Thursday, November 03, 2005

It Came from Netflix: Treasure Island (1999)

I’ve always liked sea stories, and the whim hit me to rent whatever live action versions of Treasure Island Netflix carried. Sadly, the signature version, the 1934 classic with Wallace Beery and Jackie Cooper, is not yet available on disc. Hopefully the upcoming DVD of Boy’s Town will sell in sufficient numbers to convince the studio to release more of their family films from this era, such as Treasure Island, The Sea Wolf and Captain’s Courageous*.

[I wrote that last night, and then this morning learned that Captains Courageous, I film I otherwise hadn’t thought about for years, is due for release next January. Weird how those coincidences happen.]

With 1972 Orson Welles version also missing in action, I was basically stuck with this and the 1950 Robert Newton film. I started with the 1999 version, drawn by the casting of Jack Palance as Long John Silver. However, while I fully expected this to inferior to the 1950 version, it proved much worse than I had feared. Overall, the production looks like an inexpensive TV movie, the direction is entirely flat, and the script seems to have been rather tragically ‘updated’ for modern audiences.

For instance, when pirates raid the inn where young Jim Hawkins lives, he flummoxes them with bits of business right out of Home Alone. Indeed, to my complete lack of surprise, the film’s attempts at comedy proved utterly and woefully tiresome. Meanwhile, the fact that Jim regularly mixes it up with bloodthirsty, full grown pirates and always gets the better of them is just too moronic to justify our suspending disbelief. Once, maybe; but he does it like three or four times, and in extended scenes, too.

Probably the oddest bit was when, to my vast bewilderment, 12 year-old Jim has three brief run-ins with a jocular street whore (!!). I mean…huh?!

Aside from the script, the acting is often the film’s most problematic aspect. The kid playing Jim, Kevin Zegers, just isn’t very good here, although he’s had a busy acting career both before this and since. Zegers has an especially solid roster of appearances in genre films, including In the Mouth of Madness, Komodo, Wrong Turn, Fear of the Dark, The Hollow and the 2004 remake of Dawn of the Dead. He was also the lead in three Air Bud movies. Given the level of Rowe’s direction, which is entirely in line with his long resume of episodic TV work, it’s possible that Zeger’s shortcomings here were not entirely of his own making.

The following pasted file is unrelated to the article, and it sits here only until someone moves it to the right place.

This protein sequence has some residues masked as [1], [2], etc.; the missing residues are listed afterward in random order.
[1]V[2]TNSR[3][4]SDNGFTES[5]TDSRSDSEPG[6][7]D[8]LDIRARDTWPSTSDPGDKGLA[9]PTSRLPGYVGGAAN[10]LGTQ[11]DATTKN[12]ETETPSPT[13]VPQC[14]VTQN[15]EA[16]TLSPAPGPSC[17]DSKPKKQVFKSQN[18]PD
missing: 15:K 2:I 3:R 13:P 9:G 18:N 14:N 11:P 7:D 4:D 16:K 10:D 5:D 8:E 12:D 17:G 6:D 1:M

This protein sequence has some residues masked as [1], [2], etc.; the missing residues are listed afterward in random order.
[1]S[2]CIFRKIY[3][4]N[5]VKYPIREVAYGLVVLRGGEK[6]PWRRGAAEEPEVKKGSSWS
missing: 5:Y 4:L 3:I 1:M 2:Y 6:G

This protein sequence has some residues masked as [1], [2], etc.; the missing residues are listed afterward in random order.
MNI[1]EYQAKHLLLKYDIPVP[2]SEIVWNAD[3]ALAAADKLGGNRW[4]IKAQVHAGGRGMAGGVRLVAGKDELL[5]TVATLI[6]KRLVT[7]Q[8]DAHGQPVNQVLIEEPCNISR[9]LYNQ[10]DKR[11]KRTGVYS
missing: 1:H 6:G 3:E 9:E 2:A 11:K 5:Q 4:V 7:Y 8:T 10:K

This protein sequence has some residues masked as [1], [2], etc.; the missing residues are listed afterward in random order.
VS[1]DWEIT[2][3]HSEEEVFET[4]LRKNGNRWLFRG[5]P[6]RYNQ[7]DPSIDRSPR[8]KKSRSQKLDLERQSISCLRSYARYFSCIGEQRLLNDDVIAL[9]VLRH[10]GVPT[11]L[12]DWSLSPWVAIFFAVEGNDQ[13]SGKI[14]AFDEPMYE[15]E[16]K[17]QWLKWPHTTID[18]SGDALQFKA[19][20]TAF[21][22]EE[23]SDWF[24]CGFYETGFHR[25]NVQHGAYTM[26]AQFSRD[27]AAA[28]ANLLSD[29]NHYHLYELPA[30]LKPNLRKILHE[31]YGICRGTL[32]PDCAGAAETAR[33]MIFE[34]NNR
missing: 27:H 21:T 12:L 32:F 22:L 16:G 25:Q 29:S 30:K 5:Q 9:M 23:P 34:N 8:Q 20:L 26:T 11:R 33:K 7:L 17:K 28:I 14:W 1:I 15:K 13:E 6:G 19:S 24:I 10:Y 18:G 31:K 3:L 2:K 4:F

Meanwhile, the part of Billy Bones has been pumped up a good deal, apparently because the role is played by the film’s other (sorta) name actor, Patrick Bergin. He pretty much is the lead character in the movie’s first twenty minutes. Indeed, except for a brief appearance early on, Palance doesn’t make his entrance until over a third of the movie has gone by. Bergin makes a stab at bringing some life to the proceedings, but frankly seems weighed down by the knowledge that his career is in the cinematic dumpster. Once you’ve played a supporting part in garbage like Beneath Loch Ness, it must hit you that basically you’re just going to be taking jobs to pay the bills.

Palance, meanwhile, is sadly just too old and painfully frail to play Long John Silver. (Let me put it this way: This was made nine years after City Slickers.) He’s still got screen presence, and pulls off the impish scalawag aspects of the role, but at seventy is all too patently fragile for his ‘action’ scenes. The editing tries to disguise this fact, but not very successfully. Perhaps the lamest part is that the camera angles are all shot north of Silver’s signature peg leg, so that Palance doesn’t have to hobble around on one. Instead, he inadequately suggests his infirmity by pretending to limp around on a crutch.

Still, you’ve got to give a film extra points for including an expository title card saying “Three (gruelling) months later…” First, and most obviously, the word is ‘grueling,’ and second, why is it in parenthesis? In any case, crap like that is just going the extra mile.